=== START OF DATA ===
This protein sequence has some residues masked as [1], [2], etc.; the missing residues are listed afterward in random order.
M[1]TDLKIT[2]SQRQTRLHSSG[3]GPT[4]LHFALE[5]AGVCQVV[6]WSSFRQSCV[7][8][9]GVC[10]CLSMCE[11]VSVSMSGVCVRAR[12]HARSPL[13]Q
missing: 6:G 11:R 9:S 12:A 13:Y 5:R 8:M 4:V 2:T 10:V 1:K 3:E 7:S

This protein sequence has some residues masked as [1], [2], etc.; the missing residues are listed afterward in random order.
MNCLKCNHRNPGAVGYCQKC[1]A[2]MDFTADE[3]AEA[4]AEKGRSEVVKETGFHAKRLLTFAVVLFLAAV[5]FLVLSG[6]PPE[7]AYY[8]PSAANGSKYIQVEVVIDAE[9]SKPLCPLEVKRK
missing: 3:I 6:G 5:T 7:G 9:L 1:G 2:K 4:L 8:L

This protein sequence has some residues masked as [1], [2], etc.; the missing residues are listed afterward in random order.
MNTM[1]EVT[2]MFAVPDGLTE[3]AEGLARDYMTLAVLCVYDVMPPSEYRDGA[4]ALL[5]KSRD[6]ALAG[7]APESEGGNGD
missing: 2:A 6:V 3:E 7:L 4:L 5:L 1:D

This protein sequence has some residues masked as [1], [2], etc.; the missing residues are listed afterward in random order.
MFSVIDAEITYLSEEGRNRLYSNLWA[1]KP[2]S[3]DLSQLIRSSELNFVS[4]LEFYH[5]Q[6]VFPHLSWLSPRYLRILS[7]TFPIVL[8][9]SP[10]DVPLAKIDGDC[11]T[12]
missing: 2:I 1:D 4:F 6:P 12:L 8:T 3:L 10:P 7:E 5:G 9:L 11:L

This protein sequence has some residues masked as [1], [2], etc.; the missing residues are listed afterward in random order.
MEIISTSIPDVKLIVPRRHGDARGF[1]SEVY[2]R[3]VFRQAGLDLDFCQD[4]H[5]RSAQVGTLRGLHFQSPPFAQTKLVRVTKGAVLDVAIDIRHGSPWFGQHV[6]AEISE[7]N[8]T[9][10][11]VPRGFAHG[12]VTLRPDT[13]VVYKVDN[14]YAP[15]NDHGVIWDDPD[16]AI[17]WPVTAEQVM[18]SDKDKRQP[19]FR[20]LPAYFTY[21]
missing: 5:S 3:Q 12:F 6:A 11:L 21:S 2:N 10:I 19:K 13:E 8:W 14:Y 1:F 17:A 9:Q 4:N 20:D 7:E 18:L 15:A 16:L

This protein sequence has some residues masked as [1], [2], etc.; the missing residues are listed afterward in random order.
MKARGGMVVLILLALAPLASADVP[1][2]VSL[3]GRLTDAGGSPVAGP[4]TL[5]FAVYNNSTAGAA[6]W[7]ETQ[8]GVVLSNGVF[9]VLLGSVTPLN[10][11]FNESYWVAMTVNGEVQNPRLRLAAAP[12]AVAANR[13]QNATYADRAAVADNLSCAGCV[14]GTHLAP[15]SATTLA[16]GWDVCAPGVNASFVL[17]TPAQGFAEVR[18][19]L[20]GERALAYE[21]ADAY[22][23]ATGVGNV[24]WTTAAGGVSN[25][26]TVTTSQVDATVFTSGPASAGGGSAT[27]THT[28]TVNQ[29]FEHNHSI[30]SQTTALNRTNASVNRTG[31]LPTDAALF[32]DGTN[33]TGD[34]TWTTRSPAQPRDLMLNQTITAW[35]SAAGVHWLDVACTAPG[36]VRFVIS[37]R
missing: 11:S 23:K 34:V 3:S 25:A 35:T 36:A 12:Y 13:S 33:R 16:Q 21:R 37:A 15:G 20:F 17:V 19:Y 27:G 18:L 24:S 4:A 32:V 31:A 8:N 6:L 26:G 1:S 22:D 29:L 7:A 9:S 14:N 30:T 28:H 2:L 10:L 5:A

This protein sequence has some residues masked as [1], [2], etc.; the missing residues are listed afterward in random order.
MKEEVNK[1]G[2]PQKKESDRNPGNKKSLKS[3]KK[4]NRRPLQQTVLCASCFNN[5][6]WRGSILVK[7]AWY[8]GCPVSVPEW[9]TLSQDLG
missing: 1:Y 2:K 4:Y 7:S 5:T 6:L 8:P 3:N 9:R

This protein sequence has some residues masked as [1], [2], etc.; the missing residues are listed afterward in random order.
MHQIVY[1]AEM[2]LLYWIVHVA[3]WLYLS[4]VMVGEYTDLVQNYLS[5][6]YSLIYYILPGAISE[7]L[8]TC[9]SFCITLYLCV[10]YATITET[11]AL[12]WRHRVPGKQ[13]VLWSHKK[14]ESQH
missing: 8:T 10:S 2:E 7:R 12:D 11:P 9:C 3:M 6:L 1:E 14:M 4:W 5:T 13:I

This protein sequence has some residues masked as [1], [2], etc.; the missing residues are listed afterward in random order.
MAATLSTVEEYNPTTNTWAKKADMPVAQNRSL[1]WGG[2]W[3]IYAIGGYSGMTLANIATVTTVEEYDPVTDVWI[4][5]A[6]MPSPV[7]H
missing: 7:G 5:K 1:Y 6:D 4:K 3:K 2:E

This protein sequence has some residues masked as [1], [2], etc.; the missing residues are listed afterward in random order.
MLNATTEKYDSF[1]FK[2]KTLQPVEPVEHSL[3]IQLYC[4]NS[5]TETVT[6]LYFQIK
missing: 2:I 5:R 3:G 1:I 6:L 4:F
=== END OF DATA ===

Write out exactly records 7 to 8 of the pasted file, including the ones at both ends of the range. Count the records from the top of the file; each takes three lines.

This protein sequence has some residues masked as [1], [2], etc.; the missing residues are listed afterward in random order.
MKEEVNK[1]G[2]PQKKESDRNPGNKKSLKS[3]KK[4]NRRPLQQTVLCASCFNN[5][6]WRGSILVK[7]AWY[8]GCPVSVPEW[9]TLSQDLG
missing: 1:Y 2:K 4:Y 7:S 5:T 6:L 8:P 3:N 9:R

This protein sequence has some residues masked as [1], [2], etc.; the missing residues are listed afterward in random order.
MHQIVY[1]AEM[2]LLYWIVHVA[3]WLYLS[4]VMVGEYTDLVQNYLS[5][6]YSLIYYILPGAISE[7]L[8]TC[9]SFCITLYLCV[10]YATITET[11]AL[12]WRHRVPGKQ[13]VLWSHKK[14]ESQH
missing: 8:T 10:S 2:E 7:R 12:D 11:P 9:C 3:M 6:L 1:E 14:M 4:W 5:T 13:I